At first glance, it seems like a somewhat obvious idea, an album of covers of the great outlaw country singer Waylon Jennings. But Grammy nominated folk/country artist Shannon McNally has a specific point to make. She wants to rework Jennings’ hyper masculine songs through her own perspective as a woman in the music industry. “The world has changed a lot since these songs were first recorded,” McNally says in the press release. “I have never heard a woman sing any of them, but these tunes are poignant and relevant to me and to women in general right now.” I was very surprised to hear that women haven’t been covering Jennings or perhaps other outlaw country artists; certainly these songs should be part of our national canon. So huge kudos to McNally for not only taking the chance of doing a whole album of Jennings songs, but also taking a step back as a songwriter herself to highlight another songwriter. That’s another rare thing that I wish we’d see a lot more. The album’s a whole lot of fun too. There is a wry twist to reimagining some of Jennings’ songs from a female perspective, certainly “I’m A Rambling Man” and “Only Daddy That Will Walk the Line” benefit from the gender swap. Some songs make more sense perhaps from her voice, like the classic “Mammas Don’t Let Your Babies Grow Up to Be Cowboys.” Importantly, some of the songs when sung by McNally seem a bit less rough-around-the-edges from the Jennings version, “You show me yours hun and I’ll show you mine” is kind of a tough lyric from Jennings. Overall, I think we didn’t realize how much we needed this album. It’s an essential revisit to a key canon songwriter, and a chance to look on his music a bit differently and also to affirm that Jennings’ music can speak to everyone.
BONUS: In a kind of similar vein, Nashville bluegrass banjo player and songwriter Justin Hiltner just put out two awesome versions of Dolly Parton’s “Silver Dagger” and “Wildflowers”. Hiltner’s reworking these from a queer perspective, as he related to the website Country Queer – “The entire narrative, which parallels Dolly’s own story, oozes of queerness and queer ideals — of leaving something behind to strive for something more.”
There seem to be two clear markers for what defines country music: authenticity and songcraft. Nashville’s own Pat Reedy has both in spades. Whereas Nashville’s glitzy stars like to showcase performative working class values, shooting a music video on a farm when they really live in a nice mansion, Reedy takes his working class roots seriously. He works construction and operates heavy equipment, and recently put out a stunningly powerful statement about Nashville’s policy of using and abusing immigrant labor on non-union job sites. He’s also a killer songwriter. He’s mastered the sad turns of phrases that make country music great, the hard lyrics that tear at your heart. “The moon is bright enough through the trees, shining down like a wedding ring” he sings, and his voice hurts so bad you just know this is a song about love gone wrong without him even having to say it. Reedy’s songs are well worn, world weary, out for blood, he’s exactly the kind of country superhero we need right now.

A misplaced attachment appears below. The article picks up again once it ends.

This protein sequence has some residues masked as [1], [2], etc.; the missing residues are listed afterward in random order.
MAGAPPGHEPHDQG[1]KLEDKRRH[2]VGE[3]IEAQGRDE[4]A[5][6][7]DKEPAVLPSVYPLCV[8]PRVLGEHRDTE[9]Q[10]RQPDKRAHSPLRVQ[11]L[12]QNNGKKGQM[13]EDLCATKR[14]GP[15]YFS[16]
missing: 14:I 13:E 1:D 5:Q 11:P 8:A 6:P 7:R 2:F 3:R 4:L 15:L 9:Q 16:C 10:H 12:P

BONUS: Speaking of authenticity, there’s sure a lot of cowboy songs in country these days but not that many actual cowboys. An American Forrest is out to change that! A real deal cowboy in rural Oregon (near the remarkably artistic scene of tiny Enterprise, OR), Forrest writes the kind of country songs you could actually sing while riding on horseback, infused with his love of the trail.
Is there some kind of rule somewhere that country music has to be in English? Even with so many great Tejano artists cracking into the country or rock world, everyone from Freddy Fender and the Texas Tornadoes to Flaco Jimenez jumping in with the Rolling Stones, you’d still be hard pressed to find any Spanish language Tejano music in the country world. But this IS country music and it’s American music too. I used to work a festival in San Antonio and I fell in love with Tejano culture. Certainly any community that loves the accordion THIS much can’t be bad! So if you’ve never heard Tejano conjunto music (the accordion and bajo sexto roots music of Spanish language Texas), check out this debut album from San Antonio accordionist Brenda Martinez. It’s tunes only, no songs (check out Tejano band Intocable for killer songs), but she’s having so much fun on the accordion that it’s hard not to love listening as well. The album’s titled Favoritas de mis padres and the tunes here are all taken from old-school Tejano instrumental accordion dance music, with lots of polkas, like her dad would have liked. It’s a blast, especially with the heavy-strung bajo sexto booming out the chords. If this album doesn’t get your foot tapping, check your pulse.
BONUS: This isn’t a new album by any means, but if we’re talking about Tejano music, we’ve got to mention the legendary Lydia Mendoza. She cut the indelible classic “Mal Hombre” back in the 1930s, but lived long enough to be recorded again later by Les Blank and Arhoolie Records. Her albums are up on Bandcamp and they’re transcendent.